const with functions

gcc 4 now throws up a warning about functions defined with const; it appears to be taking the const as a qualifier on the return code.

ianw@lime:/tmp$ cat const.c
static const int const_function(int i)
    return i + 100;

void call_const_function(void)
        int b = const_function(20);
ianw@lime:/tmp$ gcc-4.0 -Wall -c const.c
const.c:2: warning: type qualifiers ignored on function return type
const.c: In function 'call_const_function':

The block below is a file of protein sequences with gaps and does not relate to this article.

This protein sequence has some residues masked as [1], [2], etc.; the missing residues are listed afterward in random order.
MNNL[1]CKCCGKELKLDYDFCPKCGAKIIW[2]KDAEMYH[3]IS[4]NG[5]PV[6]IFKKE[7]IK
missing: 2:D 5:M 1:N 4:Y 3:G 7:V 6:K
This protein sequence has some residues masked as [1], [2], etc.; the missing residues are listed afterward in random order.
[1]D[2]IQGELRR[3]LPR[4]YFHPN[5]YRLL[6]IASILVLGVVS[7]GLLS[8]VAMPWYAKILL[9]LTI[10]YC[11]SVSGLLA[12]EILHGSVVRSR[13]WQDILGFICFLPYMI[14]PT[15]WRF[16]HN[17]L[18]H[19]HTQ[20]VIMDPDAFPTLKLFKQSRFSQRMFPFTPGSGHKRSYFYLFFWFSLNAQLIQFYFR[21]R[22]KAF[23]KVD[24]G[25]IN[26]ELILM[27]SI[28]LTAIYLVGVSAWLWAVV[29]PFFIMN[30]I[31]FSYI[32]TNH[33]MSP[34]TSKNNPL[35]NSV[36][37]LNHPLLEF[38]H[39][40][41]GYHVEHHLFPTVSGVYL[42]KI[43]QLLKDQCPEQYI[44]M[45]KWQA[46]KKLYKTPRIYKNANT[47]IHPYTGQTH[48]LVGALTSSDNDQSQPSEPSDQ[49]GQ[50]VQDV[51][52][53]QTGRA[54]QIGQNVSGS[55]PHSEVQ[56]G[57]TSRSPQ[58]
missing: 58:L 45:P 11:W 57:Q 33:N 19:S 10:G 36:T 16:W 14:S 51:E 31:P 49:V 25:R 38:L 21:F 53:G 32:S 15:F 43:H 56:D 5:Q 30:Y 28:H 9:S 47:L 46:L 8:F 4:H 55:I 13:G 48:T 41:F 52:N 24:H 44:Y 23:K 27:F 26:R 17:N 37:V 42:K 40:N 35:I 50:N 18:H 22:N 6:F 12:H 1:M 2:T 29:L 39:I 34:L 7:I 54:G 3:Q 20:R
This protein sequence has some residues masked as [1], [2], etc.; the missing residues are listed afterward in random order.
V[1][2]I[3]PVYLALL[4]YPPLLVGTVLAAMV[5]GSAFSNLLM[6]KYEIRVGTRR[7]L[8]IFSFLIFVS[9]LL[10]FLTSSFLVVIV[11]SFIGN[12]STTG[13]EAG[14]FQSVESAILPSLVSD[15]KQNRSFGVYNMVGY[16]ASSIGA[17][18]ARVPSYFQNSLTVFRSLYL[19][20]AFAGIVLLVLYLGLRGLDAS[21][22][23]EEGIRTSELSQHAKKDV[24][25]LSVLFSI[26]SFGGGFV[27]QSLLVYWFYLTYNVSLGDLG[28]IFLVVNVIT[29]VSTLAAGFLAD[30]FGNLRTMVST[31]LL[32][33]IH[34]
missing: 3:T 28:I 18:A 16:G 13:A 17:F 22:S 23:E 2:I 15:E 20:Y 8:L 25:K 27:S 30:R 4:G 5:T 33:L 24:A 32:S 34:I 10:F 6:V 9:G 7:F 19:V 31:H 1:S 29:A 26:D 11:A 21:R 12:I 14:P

const.c:11: warning: unused variable 'b'

When you define a function const you are telling the compiler that you don't examine anything but your arguments (i.e. no globals either) and have no side effects (other than what you return). This allows it to be smarter in compiling the code.

Type qualifiers (like const) are ignored for function return values, for reasons explained here.

Thus the way to indicate to gcc that the function is const is via __attribute__((const)).

Actually, I built two IA64 kernels, one with a const function properly attributed an another with it not and the code wasn't actually any different. But it might be, one day! I am told that in the past when a function is called twice from within the same function code improvements have been quantified.